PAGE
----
Intro to using GNU/Linux for C++ Programming - Part 2: GCC & Python

The GNU Compiler Collection

GCC online documentation

The GNU Compiler Collection utility 'gcc' was originally a C compiler, but is now a collection of compilers and tools for compiling many languages, including C++. The GNU C++ compiler g++ provides a front-end to gcc that compiles both C and C++ files as C++ and links to the std C++ libraries. Other tools in the GCC are the GNU C (and C++) Pre-Processor (cpp), and the GNU Linker (ld).

You can use the graphical text editor gedit to open multiple files for editing:
$ cd ~/Documents
$ mkdir myproject; cd myproject
$ touch README
$ gedit README
Add what you want to the README and enter your preferred 'hello world' main function to the source file. This is all you need to compile and run:
$ g++
$ ls -l
total 20
-rwxrwxr-x 1 yourname yourname 9096 2011-11-21 01:06 a.out
-rw-rw-r-- 1 yourname yourname 194 2011-11-21 01:06
-rw-rw-r-- 1 yourname yourname 135 2011-11-21 01:06 README
$ ./a.out
Hello World
The command 'g++' created an executable file 'a.out'. You can specify the name of the output file by adding '-o filename' to the end.
$ rm a.out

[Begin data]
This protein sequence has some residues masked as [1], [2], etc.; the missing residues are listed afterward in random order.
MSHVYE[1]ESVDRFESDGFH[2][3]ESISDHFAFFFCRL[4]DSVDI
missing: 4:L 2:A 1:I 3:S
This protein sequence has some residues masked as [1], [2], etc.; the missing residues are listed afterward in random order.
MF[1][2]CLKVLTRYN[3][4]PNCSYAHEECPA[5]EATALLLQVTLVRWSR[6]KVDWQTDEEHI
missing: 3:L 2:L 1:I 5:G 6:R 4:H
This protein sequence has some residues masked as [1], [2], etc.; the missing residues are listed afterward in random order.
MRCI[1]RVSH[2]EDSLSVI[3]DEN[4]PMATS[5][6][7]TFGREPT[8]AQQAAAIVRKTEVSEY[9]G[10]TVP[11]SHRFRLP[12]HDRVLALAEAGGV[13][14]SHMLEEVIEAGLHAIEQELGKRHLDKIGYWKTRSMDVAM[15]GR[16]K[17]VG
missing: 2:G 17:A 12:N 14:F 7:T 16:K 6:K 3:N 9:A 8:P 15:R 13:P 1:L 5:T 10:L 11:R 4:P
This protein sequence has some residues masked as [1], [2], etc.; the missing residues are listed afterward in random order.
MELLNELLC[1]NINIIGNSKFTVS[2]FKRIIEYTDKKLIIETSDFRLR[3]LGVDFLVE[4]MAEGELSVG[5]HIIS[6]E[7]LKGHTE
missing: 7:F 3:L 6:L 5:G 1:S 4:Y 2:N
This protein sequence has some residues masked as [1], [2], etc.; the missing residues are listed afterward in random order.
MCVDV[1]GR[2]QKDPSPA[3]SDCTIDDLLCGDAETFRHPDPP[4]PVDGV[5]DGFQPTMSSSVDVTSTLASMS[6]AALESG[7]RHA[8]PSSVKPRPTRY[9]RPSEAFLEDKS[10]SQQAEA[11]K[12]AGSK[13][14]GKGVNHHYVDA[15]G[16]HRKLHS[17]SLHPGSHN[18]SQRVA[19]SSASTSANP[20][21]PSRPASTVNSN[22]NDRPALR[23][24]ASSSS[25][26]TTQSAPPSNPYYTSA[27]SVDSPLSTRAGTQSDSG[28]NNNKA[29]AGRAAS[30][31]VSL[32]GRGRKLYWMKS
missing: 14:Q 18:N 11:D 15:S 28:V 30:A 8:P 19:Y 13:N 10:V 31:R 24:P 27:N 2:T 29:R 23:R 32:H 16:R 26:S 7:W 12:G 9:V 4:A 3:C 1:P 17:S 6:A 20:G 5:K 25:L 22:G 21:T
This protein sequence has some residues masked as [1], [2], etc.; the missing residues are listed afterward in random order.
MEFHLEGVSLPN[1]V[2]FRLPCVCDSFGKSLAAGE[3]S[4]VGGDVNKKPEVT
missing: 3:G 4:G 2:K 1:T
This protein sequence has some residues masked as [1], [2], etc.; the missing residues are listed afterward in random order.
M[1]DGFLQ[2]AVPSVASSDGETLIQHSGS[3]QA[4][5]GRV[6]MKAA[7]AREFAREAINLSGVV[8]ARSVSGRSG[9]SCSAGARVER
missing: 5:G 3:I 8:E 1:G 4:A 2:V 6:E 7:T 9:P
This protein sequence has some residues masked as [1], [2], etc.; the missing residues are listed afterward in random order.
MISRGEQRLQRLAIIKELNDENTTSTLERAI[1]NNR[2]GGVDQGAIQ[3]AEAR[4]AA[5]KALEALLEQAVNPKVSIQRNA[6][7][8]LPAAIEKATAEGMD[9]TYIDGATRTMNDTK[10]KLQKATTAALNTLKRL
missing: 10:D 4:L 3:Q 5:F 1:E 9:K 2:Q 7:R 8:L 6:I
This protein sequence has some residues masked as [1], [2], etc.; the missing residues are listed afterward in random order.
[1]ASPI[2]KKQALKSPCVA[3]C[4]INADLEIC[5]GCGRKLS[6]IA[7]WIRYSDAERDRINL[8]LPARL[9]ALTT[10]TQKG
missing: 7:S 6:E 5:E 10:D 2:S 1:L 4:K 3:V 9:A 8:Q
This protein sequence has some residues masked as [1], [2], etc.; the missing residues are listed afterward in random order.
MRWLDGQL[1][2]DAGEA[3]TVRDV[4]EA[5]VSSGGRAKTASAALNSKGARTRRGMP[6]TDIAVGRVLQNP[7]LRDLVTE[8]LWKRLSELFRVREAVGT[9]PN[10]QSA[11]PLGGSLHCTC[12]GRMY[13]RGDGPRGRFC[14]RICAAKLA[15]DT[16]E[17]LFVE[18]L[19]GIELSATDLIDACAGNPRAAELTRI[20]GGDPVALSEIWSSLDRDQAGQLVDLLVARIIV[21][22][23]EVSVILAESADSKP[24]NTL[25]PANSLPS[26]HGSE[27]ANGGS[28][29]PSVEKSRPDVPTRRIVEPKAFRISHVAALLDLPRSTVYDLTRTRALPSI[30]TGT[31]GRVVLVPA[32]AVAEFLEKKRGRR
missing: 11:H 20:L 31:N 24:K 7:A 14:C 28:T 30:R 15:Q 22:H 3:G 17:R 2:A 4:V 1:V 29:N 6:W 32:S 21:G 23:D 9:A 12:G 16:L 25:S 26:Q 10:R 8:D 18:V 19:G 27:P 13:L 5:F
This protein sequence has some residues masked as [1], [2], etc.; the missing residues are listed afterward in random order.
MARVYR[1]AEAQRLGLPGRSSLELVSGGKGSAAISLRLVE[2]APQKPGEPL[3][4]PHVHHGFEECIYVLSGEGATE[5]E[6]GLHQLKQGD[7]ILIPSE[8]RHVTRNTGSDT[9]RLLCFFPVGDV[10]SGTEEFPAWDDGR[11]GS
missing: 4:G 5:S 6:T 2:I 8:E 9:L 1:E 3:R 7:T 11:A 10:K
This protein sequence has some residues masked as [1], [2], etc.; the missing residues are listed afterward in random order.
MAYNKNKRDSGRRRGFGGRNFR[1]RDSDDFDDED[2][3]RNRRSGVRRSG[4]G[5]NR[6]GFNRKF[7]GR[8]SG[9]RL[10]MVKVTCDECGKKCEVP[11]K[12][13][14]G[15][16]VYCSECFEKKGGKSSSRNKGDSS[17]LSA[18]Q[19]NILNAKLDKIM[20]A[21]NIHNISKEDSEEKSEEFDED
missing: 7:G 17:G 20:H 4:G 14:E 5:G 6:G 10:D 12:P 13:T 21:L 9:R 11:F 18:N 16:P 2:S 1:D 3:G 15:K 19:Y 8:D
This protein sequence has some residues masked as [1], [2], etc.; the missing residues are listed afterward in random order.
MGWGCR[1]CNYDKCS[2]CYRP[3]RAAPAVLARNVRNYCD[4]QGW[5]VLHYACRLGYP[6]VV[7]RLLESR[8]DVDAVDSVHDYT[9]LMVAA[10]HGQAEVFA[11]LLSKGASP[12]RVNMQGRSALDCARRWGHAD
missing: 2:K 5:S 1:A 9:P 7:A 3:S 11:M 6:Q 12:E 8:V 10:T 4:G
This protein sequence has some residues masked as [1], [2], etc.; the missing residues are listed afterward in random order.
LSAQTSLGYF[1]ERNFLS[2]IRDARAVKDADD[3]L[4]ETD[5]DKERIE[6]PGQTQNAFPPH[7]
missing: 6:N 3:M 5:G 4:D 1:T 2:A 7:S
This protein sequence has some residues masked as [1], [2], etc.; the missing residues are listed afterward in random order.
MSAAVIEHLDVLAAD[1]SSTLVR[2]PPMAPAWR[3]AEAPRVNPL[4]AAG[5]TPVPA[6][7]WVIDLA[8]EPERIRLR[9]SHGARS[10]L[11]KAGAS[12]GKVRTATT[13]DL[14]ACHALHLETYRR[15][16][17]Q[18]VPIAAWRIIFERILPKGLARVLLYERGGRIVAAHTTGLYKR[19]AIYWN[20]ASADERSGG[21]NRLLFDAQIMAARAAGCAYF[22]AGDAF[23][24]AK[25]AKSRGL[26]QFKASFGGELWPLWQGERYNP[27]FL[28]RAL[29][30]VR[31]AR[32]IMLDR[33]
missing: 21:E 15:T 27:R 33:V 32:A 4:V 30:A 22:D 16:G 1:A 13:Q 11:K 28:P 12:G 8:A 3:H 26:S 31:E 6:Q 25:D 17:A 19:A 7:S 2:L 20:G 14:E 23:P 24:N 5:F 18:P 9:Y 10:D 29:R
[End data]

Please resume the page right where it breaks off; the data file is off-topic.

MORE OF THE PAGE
$ g++ -o runme
$ ./runme
Another way of writing the command is 'g++ -o runme'. This is more along the lines of the 'target: dependencies' format we will see when we look at makefiles. Two compilation options you should be aware of: -Wall 'warn all' will show you all the warnings generated during compilation. -g will output a debug version of your executable:
$ rm runme
$ g++ -Wall -g -o runme
An outline of the steps taken by gcc is as follows: Preprocessing>Compilation>Assembly>Linkage.

1. Taking your source code as input, the Preprocessor (cpp) gets the code ready for the Compiler: stripping out comments and taking care of Preprocessor Directives (#include, #define, etc.) and sends it to standard output (the resulting code is referred to as 'cpp-output').

2. The Compiler can then translate the cpp-output into human-readable assembly (.s file).

3. From this the Assembler can create machine code binaries AKA object files (.o file).

4. The final executable is generated by the Linker (ld), linking together all the object files and dynamic libraries, outputs an executable file.

For more in-depth explanations see links.

In the example above we had only one source file and one executable; there was no intermediate object file created so by default g++ went through all steps and output an executable file. However if g++ can't find main() in your source file, the linker will be unable to create an executable output.

With gcc/g++ we can use command line options to stop at any point in the process.
  • -c stop short of linking executable, output will be machine-code binary object file (.o)
  • -S stop short of creating binary object file, result will be human-readable assembly file (.s)
  • -E stop short of creating assembly, result will be output of Preprocessor (including a large amount of code pulled in from any included headers). This will be sent to the standard output unless an output filename is provided to g++ with -o